Tea bag with insulin cells can beat diabetes by controlling blood sugar levels
A small & # 39; tea bag & # 39; implant could change the treatment of diabetes.
The device contains millions of islet cells harvested from deceased donors. These cells are found in the pancreas and produce insulin, which controls blood sugar levels.
With diabetes, the islet cells no longer stop producing insulin at all, or production falls sharply.
Type 1 diabetes is believed to be caused by the immune system that attacks the insulin-producing cells. It is treated with insulin jabs. Type 2 is more common and is associated with obesity.
Fact: in diabetes, the islet cells no longer stop producing insulin, or the output drops
Although it can be controlled by lifestyle changes and tablets such as metformin, which lower blood sugar, the longer a person has the chance that he will eventually also need insulin injections.
If blood sugar levels are not under control, this can cause irreversible damage to the kidneys, eyes, nerves, heart and large blood vessels.
The idea behind the implant is that the cells in the & # 39; tea bag & # 39; replace the damaged or worn out islet cells of the patient.
This is a new way to perform island cell transplants that have been performed on the NHS in the last decade.
These transplants dramatically reduce the amount of insulin patients need and the number of & # 39; hypo & # 39; s & # 39 ;: potentially life-threatening episodes in which blood sugar levels suddenly plummet.
On average, islet cell transplants decrease from once every two weeks to once a year because they provide a constant, even amount of insulin instead of the & # 39; spikes & # 39; that you get with jabs.
But many patients are put off by the fact that they have to use medication for the rest of their lives to prevent their bodies from the & # 39; strange & # 39; cells, which can have side effects such as diarrhea, nausea and an increased risk of infection (because the immune system is & # 39; rejected & # 39;).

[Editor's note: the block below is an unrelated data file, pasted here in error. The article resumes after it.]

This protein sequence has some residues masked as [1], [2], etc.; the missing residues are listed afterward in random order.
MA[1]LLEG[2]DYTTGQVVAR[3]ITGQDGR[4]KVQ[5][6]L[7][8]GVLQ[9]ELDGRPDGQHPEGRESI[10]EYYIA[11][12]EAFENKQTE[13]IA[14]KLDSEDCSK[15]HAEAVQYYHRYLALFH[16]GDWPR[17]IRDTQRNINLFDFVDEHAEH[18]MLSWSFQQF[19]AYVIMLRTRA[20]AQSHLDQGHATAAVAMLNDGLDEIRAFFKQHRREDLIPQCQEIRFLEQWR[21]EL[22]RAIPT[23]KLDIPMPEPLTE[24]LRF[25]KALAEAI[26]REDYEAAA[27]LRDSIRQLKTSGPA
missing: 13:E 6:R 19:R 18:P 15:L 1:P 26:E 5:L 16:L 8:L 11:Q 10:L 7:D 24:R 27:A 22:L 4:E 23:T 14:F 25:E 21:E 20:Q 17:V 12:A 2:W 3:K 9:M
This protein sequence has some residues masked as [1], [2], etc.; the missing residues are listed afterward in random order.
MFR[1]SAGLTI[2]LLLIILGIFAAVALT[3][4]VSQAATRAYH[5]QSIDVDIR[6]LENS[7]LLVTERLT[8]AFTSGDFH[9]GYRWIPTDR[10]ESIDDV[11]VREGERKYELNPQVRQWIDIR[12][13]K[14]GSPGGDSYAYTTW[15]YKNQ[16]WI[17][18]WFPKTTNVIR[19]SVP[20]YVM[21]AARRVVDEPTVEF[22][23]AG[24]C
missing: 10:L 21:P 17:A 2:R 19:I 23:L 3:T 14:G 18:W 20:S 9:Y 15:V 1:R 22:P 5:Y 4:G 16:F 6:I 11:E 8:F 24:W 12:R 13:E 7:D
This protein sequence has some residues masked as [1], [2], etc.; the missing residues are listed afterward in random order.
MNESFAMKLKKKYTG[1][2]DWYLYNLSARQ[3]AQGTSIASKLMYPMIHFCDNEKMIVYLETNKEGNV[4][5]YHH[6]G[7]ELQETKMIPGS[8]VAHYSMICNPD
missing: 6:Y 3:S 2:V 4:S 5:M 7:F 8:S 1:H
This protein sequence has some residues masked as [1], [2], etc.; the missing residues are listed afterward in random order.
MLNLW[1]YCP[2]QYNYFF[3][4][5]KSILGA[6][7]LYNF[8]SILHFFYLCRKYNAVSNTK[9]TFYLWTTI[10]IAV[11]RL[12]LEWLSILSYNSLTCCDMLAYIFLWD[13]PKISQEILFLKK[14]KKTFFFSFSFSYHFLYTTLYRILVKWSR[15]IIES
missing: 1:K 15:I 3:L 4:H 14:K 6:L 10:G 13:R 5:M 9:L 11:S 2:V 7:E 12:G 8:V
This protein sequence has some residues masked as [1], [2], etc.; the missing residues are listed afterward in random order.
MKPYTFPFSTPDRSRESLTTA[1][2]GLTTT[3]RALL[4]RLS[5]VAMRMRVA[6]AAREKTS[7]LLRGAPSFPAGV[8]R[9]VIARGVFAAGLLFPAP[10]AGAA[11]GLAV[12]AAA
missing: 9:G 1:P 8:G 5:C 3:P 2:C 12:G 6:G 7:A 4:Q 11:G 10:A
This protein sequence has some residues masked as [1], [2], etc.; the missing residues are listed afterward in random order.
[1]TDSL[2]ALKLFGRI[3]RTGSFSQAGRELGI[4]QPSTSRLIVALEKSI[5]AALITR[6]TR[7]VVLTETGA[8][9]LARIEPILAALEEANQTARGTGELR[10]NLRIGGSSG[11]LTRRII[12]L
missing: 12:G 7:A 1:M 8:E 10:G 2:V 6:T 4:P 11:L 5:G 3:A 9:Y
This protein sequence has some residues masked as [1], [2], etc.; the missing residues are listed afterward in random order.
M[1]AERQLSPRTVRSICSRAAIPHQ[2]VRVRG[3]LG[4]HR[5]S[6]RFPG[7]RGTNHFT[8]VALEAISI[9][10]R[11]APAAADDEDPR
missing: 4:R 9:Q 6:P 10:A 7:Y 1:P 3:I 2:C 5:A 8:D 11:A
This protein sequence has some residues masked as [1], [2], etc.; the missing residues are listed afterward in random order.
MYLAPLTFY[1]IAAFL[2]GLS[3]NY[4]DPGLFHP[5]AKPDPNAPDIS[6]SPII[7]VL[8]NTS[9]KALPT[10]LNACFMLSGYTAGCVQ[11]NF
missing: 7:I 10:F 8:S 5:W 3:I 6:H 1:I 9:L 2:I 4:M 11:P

The new technique reduces the risk that the body's immune system rejects the transplant.
Although diabetes can be controlled by lifestyle changes and tablets such as metformin, which lowers blood sugar, the longer it takes for someone to receive insulin injections.
HOW CAN DIABETES LEAD TO FOOT AMPUTS?
People with diabetes are much more likely to amputate their toes or feet because their injuries do not heal normally.
A high blood sugar level can cause nerve damage, which means that patients cannot feel their skin well and may not know when they have a wound or feel how serious it is.
And diabetes restricts blood circulation in the legs, which slows healing because oxygen and nutrients are scarce.
The combination of these two factors means that it can take longer for people to get over injuries and the healing period means there is more chance that it will get infected or that meat will die from gangrene.
If an injury becomes too infected or untreatable, the affected part of the body may need to be cut off.
The & # 39; tea bag & # 39; implant, about the size of a 5 p piece, is implanted next to the liver It is made of a special silicone that acts as a sieve. The small holes are just big enough to allow insulin to seep through, but too small to let in larger immune cells that can attack the cells of the strange island.
A miniature oxygen pump is attached to the side of the tea bag to provide the donated islet cells with oxygen they need.
Researchers from the University of Arizona are planning to conduct human testing over the next four years.
& # 39; It's like a tea bag & # 39 ;, said lead researcher Dr. Klearchos Papas. & # 39; The tea leaves (ie the islet cells) stay inside, but tea (insulin) comes out. & # 39;
Dr. Martin Rutter, clinical leader of the island cell transplant project at the NHS Foundation Trust of the University of Manchester, said: & # 39; This technology could be a game-changer for anyone dependent on insulin, especially those with type 1 diabetes. that cannot be managed with conventional insulin therapy.
& # 39; But we need the results of carefully conducted clinical trials before they are made available to patients in the clinic. & # 39;
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